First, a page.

Ahead of Mancos High School’s prom weekend, school officials have scheduled a mock crash designed to give teenagers some tools to avoid distracted driving situations.
The demonstration will take place April 14 at 9 a.m. on Beech Street, between the middle school and the performing arts center on the campus.
Authorities will be on scene participating in the event, including ambulances and a helicopter. The Mancos Fire Department is donating two crashed cars for use in the demonstration, Principal Adam Priestley said. The school also is collaborating with Mancos Police, the Colorado State Patrol and Flight For Life.
Priestley said the goal is to make it as realistic as possible so that students will feel the impact as if it were a real crash.
“We’re making it very touching and trying to make it affect students,” he said. “We want kids to be safe before prom.”
Colorado State Patrol Sgt. James Saunders is coordinating the demonstration. He said law enforcement agencies often put on mock crashes during high school prom season. It’s unfortunately the time of year for increased crashes involving teen drivers, he said.
“We want students to sit back and understand what happens if they make unsafe choices,” Saunders said. “When we do mock crashes we like to go as big and as realistic as possible.”
Mancos High School’s prom takes place April 16, just two days after the demonstration.
Beech Street will be closed off as the mock crash is staged, involving two cars. Eight students will sustain injuries from the crash, and one victim will be pronounced dead at the crash site.
After the crash demonstration, students will move to the gym, where state troopers will notify family members of the deceased mock crash victim. From there, the production will move into a mock funeral for the victim, Priestley said. After the dramatization portion, state troopers will give a presentation on good driving.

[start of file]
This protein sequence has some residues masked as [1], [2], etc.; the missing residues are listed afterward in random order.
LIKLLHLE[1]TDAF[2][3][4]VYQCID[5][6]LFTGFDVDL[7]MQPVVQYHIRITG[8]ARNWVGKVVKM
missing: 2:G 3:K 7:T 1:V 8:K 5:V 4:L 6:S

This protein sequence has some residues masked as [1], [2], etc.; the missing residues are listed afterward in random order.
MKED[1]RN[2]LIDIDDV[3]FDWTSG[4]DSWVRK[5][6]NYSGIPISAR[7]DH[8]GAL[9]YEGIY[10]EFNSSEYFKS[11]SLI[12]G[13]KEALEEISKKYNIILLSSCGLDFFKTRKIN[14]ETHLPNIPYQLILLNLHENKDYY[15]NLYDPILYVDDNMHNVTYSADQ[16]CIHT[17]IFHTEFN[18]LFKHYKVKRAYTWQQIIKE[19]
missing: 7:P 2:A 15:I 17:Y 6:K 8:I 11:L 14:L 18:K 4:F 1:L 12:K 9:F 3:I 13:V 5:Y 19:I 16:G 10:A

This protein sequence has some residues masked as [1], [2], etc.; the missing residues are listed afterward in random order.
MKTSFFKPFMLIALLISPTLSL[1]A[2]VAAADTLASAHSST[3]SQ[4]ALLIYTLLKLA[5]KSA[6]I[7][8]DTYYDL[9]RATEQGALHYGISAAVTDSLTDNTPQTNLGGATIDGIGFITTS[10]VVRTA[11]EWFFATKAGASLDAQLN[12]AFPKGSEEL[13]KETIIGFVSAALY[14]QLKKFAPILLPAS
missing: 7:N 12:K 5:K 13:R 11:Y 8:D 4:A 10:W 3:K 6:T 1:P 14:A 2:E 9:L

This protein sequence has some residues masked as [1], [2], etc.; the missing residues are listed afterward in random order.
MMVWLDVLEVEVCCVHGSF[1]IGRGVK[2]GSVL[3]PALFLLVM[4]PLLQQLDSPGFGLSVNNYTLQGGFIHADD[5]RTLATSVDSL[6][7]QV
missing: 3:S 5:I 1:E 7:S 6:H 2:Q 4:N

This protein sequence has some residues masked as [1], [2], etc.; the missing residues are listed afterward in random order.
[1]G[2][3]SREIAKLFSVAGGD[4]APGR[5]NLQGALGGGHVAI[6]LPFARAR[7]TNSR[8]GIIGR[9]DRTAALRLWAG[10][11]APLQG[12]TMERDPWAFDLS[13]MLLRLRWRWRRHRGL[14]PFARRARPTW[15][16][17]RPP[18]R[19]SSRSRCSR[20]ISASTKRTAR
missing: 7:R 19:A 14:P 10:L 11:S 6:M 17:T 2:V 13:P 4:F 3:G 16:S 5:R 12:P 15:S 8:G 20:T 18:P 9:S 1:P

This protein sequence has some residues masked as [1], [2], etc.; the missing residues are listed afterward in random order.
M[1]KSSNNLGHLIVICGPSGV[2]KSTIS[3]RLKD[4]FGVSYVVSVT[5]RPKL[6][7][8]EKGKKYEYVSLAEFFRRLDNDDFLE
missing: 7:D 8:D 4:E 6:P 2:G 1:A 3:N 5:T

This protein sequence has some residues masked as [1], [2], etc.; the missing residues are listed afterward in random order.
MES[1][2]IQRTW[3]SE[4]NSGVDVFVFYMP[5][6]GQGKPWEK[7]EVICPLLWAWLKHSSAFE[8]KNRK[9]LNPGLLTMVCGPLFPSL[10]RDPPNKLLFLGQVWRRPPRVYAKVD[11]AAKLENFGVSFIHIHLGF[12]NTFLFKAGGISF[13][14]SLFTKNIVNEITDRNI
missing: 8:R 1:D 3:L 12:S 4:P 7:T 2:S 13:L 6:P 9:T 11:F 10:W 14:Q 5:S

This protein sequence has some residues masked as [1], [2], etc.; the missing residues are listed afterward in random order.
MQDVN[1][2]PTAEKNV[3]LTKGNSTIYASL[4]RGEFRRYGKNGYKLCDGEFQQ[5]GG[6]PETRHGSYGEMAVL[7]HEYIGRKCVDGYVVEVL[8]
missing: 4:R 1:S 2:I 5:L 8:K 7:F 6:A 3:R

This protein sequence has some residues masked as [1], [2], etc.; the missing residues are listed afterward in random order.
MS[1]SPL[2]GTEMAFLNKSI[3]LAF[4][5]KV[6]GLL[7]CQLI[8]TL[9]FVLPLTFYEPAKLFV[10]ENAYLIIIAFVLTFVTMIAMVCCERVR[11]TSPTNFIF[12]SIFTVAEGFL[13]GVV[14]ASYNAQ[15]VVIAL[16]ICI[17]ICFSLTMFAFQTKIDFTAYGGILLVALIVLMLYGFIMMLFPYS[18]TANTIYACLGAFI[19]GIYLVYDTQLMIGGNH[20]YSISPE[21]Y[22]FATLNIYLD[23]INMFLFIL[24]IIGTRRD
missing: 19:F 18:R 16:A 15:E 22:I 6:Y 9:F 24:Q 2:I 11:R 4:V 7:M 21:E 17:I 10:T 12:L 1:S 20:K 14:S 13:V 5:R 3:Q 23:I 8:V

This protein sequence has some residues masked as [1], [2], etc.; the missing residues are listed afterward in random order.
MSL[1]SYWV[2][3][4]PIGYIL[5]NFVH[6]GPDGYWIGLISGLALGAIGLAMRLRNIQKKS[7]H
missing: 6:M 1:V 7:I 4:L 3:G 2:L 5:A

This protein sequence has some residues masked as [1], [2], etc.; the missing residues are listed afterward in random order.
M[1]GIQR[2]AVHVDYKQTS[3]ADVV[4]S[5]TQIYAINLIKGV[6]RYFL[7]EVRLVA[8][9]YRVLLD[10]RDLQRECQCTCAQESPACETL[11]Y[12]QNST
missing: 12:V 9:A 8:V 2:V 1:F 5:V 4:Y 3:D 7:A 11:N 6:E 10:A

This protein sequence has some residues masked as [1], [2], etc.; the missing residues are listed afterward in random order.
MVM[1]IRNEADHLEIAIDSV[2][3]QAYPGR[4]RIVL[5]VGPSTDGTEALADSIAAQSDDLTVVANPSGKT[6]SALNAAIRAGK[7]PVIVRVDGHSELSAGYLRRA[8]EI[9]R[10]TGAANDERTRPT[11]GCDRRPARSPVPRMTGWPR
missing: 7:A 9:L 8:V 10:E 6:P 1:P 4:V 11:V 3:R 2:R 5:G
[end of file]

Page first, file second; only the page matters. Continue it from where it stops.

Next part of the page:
After that presentation, middle- and high-school students will be bussed to Dolores for a “Think Fast” assembly. The Think Fast program involves an interactive learning, game show-style approach to safe driving awareness, Priestley said. Mancos students will be broken in to groups with students from Dolores and Dove Creek as part of that, he said.
Mancos High School doesn’t offer driver’s education for students, Priestley said. So when the opportunity came to stage a mock crash, school staff members thought it was a good idea, he said.
“We feel we should do our part to make sure (students) know what safe driving is,” Priestley said.
Prom season is the one time during the year when students are more at risk for something bad to happen while driving, he said. So he wants to make sure students are able to know when to tell their friends to put the phone down and focus on driving safely.
“Hopefully this keeps students safe,” Priestley said.
Saunders said Mancos schools have been great advocates for safety, inviting state troopers in for presentations on distracted driving.
Saunders said he hopes that students will voluntarily work to be safer drivers after seeing the mock crash. The demonstrations are realistic and they stick with students, he said.
“With the feedback we get, it’s well worth the time and energy,” Saunders said. “They’re definitely effective. ... We’d rather have 100 mock crashes and devote time and resources to those than have one crash.”